A shoplifter’s life of drugs, jail - The Buffalo News

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A shoplifter’s life of drugs, jail

Rickie Latham’s hands shook as he sat in the Erie County Holding Center in an orange jumpsuit. It’s not that he was nervous. He has, in fact, been sentenced to jail more than 90 times.

He shook because he’s going through withdrawal. He needs cocaine.

Latham is a professional shoplifter. Since 1978, the Buffalo man has been arrested 131 times in Buffalo and nearby suburban communities.

Latham’s eyebrows, goatee and stubble on his head are almost all gray. But his warm brown eyes and smooth-skinned face make it easy to imagine a younger Latham rather than the 60-year-old man in the orange jumpsuit.

He has been stealing small items – cologne, bedsheets, phones, dresses – since he was 24.

Why does he steal?

“Drugs,” said Latham, who acknowledged being addicted to cocaine.

He then sells these small items on the street to buy cocaine. His thefts are petit larceny, a misdemeanor when the value is under $1,000. This way, if he gets caught, he winds up in jail for less than a year.

Drug users across Erie County survive on such small thefts, said Paul S. Piotrowski, the Cheektowaga town justice who last month sentenced Latham to jail.

Many drug addicts such as Latham become professional shoplifters, the judge suggested, and they know what they’re doing. They steal items valued less than $1,000 because if they steal anything more, it’s considered grand larceny and they can go to state prison for more than a year. They also know that there’s no limit to how many times they can be charged with petit larceny.

So as soon as they get out of jail, there’s nothing law enforcement can do to stop them from continuing to steal.

“For as surprising as it may seem that someone could have been arrested that many times, that is not an uncommon occurrence,” said Piotrowski, who sentenced Latham to jail multiple times during his 2½ years as a judge. “There are a lot of individuals who are career criminals. … Many of them are homeless – where they stay with friends and acquaintances and don’t live anywhere – and steal to support a drug habit.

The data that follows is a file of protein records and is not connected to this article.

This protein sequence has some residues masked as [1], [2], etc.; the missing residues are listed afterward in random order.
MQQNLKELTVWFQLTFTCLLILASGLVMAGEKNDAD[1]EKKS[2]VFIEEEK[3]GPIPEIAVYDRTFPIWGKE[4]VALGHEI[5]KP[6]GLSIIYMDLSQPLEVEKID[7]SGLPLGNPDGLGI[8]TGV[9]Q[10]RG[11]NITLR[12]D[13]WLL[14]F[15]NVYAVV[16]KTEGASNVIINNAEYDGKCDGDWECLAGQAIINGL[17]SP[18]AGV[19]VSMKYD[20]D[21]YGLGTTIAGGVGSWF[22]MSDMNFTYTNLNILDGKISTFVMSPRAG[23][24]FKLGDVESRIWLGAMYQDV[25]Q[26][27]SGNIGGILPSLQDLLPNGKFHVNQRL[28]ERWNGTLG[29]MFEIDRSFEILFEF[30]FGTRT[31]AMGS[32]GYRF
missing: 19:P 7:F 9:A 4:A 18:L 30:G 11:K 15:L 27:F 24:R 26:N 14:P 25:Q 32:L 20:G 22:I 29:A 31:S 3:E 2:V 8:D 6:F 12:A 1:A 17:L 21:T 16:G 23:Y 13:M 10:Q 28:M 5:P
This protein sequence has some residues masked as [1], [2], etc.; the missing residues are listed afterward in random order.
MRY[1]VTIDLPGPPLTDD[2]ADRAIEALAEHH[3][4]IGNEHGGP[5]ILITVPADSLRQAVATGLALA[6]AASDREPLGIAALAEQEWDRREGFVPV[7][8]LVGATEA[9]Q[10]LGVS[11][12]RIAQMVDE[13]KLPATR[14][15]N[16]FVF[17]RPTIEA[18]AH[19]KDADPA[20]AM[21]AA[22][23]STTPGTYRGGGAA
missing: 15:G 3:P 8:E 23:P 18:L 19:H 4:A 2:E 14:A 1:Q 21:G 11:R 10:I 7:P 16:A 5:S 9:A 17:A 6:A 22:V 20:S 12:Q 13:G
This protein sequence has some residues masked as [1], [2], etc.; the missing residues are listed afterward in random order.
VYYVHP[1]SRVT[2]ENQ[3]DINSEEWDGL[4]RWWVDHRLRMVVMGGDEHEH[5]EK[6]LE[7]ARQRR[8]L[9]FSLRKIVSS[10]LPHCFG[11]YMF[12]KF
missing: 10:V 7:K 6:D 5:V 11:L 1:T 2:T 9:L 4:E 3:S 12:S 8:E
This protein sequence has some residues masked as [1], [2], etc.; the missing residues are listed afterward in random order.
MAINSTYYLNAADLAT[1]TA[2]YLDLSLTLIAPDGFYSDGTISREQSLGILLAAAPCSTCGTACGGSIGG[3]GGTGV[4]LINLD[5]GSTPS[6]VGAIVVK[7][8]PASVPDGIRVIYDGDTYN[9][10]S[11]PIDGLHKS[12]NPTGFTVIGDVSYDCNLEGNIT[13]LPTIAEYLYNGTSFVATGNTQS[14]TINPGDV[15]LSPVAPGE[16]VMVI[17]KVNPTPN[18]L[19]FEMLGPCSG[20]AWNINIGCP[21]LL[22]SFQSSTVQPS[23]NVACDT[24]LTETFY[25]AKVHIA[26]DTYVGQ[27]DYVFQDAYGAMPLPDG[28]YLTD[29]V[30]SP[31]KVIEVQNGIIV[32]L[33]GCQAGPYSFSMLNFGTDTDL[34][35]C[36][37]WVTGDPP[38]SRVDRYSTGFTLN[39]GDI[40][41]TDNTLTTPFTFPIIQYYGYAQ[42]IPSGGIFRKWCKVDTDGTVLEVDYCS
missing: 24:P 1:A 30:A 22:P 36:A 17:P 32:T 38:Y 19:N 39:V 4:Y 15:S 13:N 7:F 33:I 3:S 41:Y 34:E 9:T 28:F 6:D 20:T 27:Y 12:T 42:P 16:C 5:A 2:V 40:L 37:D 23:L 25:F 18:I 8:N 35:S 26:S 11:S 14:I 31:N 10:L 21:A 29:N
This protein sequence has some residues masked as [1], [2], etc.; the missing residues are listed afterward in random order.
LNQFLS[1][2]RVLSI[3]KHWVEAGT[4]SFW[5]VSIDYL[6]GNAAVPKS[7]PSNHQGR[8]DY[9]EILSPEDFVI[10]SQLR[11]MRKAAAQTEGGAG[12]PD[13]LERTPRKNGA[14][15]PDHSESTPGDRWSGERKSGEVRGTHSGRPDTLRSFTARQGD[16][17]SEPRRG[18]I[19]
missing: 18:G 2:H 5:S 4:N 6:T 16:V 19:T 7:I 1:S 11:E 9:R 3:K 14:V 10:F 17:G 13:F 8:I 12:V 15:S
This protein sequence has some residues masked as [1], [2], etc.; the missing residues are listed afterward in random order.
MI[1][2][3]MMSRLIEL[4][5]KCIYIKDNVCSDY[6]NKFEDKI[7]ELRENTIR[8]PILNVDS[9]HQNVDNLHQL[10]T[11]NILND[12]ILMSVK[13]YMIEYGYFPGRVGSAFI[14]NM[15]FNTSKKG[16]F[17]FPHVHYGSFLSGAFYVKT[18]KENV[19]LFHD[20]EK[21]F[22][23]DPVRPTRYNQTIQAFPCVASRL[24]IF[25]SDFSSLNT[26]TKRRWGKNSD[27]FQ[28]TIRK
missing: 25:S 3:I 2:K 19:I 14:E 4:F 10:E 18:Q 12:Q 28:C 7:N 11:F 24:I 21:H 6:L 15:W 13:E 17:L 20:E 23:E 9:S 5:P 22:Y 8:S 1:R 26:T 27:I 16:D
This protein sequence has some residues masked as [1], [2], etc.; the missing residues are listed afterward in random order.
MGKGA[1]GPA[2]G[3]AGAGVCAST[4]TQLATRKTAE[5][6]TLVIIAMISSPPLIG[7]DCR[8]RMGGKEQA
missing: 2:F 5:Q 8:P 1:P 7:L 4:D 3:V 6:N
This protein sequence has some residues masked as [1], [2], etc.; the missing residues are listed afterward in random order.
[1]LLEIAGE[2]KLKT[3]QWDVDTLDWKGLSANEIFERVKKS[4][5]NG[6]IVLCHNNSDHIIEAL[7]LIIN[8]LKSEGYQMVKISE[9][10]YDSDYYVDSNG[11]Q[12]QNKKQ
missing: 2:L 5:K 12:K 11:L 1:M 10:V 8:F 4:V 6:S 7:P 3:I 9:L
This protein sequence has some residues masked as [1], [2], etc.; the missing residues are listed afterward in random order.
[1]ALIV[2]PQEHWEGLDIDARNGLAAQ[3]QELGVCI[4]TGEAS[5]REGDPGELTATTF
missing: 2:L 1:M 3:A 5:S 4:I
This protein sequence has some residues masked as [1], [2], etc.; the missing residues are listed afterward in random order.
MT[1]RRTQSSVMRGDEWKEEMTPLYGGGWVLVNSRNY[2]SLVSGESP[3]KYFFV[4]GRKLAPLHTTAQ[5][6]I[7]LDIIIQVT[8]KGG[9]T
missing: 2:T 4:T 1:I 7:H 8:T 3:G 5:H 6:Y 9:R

“It is amazing that it can go on as long as it does.”

Cheektowaga Assistant Chief of Police James J. Speyer Jr. has seen Latham get arrested time and again since he began working for the department 27 years ago.

“This guy’s well-known everywhere,” Speyer said. “He’s not the only one; there’s quite a few of them. They’re professional shoplifters.”

Last month, Latham pleaded guilty to a charge of petit larceny after he stole a $76 Calvin Klein cologne gift set from the Macy’s department store at the Walden Galleria on April 28. Piotrowski cited his past charges and sentenced him to six months in jail.

Here is a sampling of Latham’s shoplifting through the years:

• Sept. 20, 2013 – Stole $55.84 worth of men’s underwear at Walmart in Thruway Plaza, Cheektowaga

• May 5, 2013 – Stole $100 worth of sheet sets and purses from Family Dollar on Genesee Street, Cheektowaga

• May 18, 2001 – Stole two cordless telephones from Radio Shack in University Plaza, Amherst. Police also charged him with possessing a stolen warm-up suit from University Medical Bookstore in the same plaza.

• Jan. 23, 1992 – Sentenced to nine months in jail for shoplifting at the Dress Barn, Cheektowaga.

Latham’s Erie County records show 131 different cases with 180 separate charges. Often, he has been arrested on multiple charges, such as stealing from a Walden Galleria shop and being in the mall illegally (he was banned years ago) or resisting arrest. His 131 cases don’t include the ones that are sealed.